The Summer Exhibition at the Royal Academy is an institution in the real sense of the word: it’s been going for the last 247 years and is the biggest show of its genre in the world. Basically any artist from anywhere in the world can submit their artwork and pray to be selected. This year it was curated by Michael Craig-Martin, a contemporary artist and lecturer, also known for fostering the Young British Artists.
I am not entirely sure of what the selection criteria was, as there was a large variety of types, styles, sizes, mediums and techniques on display. This is by no way a criticism, it is solely an observation to note that there was a lot of different artworks on display, which means that there was something for everyone, in equal measure. As they say, variety is the spice of life but sometimes it can be a bit too much and as such, visual fatigue can set in. I recommend taking breaks and having a few drinks in between, haha. You will find famous artist’s work such as Tracey Emin or Grayson Perry (whose fabulous tapestry I forgot to photograph, I blame it on being overwhelmed with so many things to see) side by side with other unknowns and this sort of democracy is quite appealing. It is also worth noting that most of the artwork on show is available for sale, except for a few pieces by artists that were especially invited to participate by the curator.
As this was the first time that taking photos was allowed, the RA invited a group of bloggers to come along and do what bloggers do best: do silly poses around more interesting objects, walk around with their phones (or cameras) glued to their hands and tweet and instagram while doing all those activities, using the correct hashtag #RASummer. After a short introduction and explanation of the history of the event and a few other details about some of the works of art,we were give our special yellow “All Access” wristband and were set free to go roam the rooms and do our thing.
It must also be said that this was the Blogger Douchebag Crew’s (#BDBCrew) second outing, and with our powers combined we did silly poses around more interesting objects, had our phones permanently glued to our hands and did a lot of tweeting and instagramming and (you guessed it) using the correct hashtags. If you haven’t been paying attention to my blog (how dare you!), the #BDBCrew is me and Axel, who blogs over at Solaris100.
As always, I took a lot of photos and regurgitated them all in here. Enjoy.
One of the great things about living in London is the possibility of seeing amazing art. And even better, for free – just because you can’t afford to invest, you’re still allowed to go around and take a look at what’s going on in some galleries. And some of them, will be so nice, they’ll even let you take some photos – we did ask to take photos for our blogs so we were happy, yay!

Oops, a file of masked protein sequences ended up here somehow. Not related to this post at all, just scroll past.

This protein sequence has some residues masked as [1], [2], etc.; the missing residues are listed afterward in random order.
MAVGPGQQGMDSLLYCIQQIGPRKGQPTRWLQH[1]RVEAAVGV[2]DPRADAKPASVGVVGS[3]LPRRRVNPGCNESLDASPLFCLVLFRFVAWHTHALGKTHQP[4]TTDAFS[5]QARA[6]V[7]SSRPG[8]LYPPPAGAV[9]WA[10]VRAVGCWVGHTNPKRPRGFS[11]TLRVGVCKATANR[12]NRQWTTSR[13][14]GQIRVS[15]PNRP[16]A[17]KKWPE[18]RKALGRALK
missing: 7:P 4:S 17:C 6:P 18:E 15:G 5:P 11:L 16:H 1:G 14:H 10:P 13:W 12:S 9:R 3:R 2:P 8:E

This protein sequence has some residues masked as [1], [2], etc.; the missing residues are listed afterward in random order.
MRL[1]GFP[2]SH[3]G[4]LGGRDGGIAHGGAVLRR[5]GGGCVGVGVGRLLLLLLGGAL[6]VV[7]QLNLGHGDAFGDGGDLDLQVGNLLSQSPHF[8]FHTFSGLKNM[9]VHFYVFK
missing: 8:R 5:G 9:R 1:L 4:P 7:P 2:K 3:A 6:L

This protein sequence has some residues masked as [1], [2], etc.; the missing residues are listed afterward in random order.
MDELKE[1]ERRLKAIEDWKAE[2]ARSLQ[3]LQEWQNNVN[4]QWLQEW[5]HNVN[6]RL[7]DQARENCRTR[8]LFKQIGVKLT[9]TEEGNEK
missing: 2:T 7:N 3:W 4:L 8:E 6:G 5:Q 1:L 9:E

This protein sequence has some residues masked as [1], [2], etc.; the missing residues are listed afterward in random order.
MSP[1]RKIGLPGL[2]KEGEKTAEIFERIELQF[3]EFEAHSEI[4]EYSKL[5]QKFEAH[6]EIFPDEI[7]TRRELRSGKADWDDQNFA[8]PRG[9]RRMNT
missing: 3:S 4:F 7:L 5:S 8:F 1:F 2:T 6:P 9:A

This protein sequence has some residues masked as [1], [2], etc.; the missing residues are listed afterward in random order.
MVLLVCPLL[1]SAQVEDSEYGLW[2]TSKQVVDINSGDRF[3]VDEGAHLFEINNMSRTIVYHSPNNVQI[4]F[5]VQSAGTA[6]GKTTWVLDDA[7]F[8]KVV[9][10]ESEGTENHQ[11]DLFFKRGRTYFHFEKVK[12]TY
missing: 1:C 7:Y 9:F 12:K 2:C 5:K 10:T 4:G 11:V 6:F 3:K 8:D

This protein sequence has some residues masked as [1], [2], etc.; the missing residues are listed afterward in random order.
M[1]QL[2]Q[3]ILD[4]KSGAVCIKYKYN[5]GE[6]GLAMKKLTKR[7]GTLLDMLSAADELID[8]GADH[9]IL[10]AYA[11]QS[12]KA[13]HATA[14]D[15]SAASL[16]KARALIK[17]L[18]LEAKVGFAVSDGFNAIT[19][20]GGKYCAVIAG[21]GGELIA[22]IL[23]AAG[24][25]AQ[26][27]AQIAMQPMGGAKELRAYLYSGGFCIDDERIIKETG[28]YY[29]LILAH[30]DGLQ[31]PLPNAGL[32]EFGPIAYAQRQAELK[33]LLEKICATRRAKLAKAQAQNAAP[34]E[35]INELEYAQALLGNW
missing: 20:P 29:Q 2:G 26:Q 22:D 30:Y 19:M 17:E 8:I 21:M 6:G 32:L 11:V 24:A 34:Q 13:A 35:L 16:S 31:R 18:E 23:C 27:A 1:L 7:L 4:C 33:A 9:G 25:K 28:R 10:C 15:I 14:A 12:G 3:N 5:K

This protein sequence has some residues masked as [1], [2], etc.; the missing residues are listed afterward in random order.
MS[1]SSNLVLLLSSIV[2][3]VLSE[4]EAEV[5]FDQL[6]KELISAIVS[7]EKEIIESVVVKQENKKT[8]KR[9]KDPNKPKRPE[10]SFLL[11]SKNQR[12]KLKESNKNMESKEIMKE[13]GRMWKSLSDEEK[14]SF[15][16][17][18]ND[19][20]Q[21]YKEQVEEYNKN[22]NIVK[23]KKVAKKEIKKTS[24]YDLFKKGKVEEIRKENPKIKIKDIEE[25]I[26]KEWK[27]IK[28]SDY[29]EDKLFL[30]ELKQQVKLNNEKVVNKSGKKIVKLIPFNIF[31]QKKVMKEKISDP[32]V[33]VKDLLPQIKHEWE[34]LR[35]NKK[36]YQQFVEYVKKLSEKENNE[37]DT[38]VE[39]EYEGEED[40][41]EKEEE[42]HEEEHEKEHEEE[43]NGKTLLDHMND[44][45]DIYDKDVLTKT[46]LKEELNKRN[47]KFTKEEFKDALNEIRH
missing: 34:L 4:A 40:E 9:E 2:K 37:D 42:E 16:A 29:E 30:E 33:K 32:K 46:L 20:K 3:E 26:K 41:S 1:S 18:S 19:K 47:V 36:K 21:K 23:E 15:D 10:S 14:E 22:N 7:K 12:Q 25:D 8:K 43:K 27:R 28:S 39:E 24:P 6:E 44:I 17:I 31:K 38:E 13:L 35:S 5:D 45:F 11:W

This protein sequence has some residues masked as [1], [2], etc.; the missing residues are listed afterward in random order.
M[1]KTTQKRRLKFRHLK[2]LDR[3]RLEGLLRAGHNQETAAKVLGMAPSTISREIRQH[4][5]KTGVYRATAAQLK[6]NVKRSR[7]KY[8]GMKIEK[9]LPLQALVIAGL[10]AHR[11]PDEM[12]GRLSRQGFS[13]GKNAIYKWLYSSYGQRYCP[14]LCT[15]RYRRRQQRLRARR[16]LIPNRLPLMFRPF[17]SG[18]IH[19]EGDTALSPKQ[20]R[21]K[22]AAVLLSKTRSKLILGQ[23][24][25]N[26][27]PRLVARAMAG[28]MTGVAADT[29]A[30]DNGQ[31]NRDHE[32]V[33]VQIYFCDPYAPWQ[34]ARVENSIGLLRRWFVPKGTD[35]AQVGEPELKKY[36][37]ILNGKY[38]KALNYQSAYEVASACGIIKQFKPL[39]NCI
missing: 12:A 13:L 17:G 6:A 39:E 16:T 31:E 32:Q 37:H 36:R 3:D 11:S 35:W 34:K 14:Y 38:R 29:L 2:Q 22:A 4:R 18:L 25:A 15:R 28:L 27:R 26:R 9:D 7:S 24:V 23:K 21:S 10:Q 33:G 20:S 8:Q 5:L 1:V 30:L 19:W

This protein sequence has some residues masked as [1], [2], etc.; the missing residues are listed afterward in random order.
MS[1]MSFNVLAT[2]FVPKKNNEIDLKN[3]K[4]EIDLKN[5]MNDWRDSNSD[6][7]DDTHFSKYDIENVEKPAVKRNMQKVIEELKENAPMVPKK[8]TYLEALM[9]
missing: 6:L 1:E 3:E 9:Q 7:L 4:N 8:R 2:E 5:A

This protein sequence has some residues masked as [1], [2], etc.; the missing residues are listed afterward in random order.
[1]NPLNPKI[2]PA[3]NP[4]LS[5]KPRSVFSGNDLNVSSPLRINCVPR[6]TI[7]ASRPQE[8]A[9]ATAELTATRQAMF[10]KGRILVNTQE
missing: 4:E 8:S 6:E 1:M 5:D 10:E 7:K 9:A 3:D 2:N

This was the first outing of the Blogger Douchebag Crew #BDBcrew, with the amazingly funny and colourful Axel from Solaris 100 and rest assured there will be more.
We met at King’s Cross and made our way to the Gagosian to have a look at what was going on there – an exhibition titled “Sprayed”. I had no expectations as I just tagged along and didn’t have a chance of looking into what was going on there.
It was quite surprising. Not sure if in a good way, if I’m honest. You have plenty of works by famous artists such as Schnabel, Andy Warhol, Murakami, Koons, Haring or Basquiat, among others to look at, that’s for sure but most of the works on display didn’t really say much to me.
Recently I went to the House of Illustration and on the way there bumped into these cool neon art installations near King’s Cross. These were set up on the ground floor of buildings that weren’t being used yet and I think it’s a great way to make these places more pleasant and interesting. I haven’t been able to find the name of the artist who made them but if you know, please leave me a note.
“Crowdfunding to break boundaries of contemporary dance and music”
My friend Ross is a musician and is involved in a new art project. They need help getting this off the ground and I thought I’d give him a hand promoting it here on HTM. Reason being, I am interested in art and if there is anything I can do to help new and worthy projects I will try and help as much as possible. Please donate, even if it’s just a fiver. London is not easy for young artists says Grayson Perry and he is right!
What is DIPTIK?
One of these days, after one of those networking events (can’t complain, really, met some interesting people), we were approached by a homeless man, selling a magazine. I expected it to be The Big Issue but he said it was something else. Something that was started by people who did work for The Big Issue before but had left, to do something different.
I recognised Edgar Allan Poe in the cover, we all had a laugh over that (I’m so clever, aren’t I?), I gave him the £3 and as soon as I opened the magazine, found a quote by Aleister Crowley, right on the 3rd page. ‘This could be interesting, I thought’. And indeed it
The Nervemeter is much, much darker than The Big Issue could ever be. It’s a mish mash of images and quotes and images about all sorts of addiction: Sex, heroin, alcohol… you name it. The imagery is right up my street. Creepy, dark, thought provoking.
Reminds me of fanzines from back in the day. The collages, the black and white printing, the ‘forbidden’ themes. You can see the current issue and download previous issues here. I’m devouring them.
This was very welcome with someone of my tastes but I wonder how well it was received by the public in general?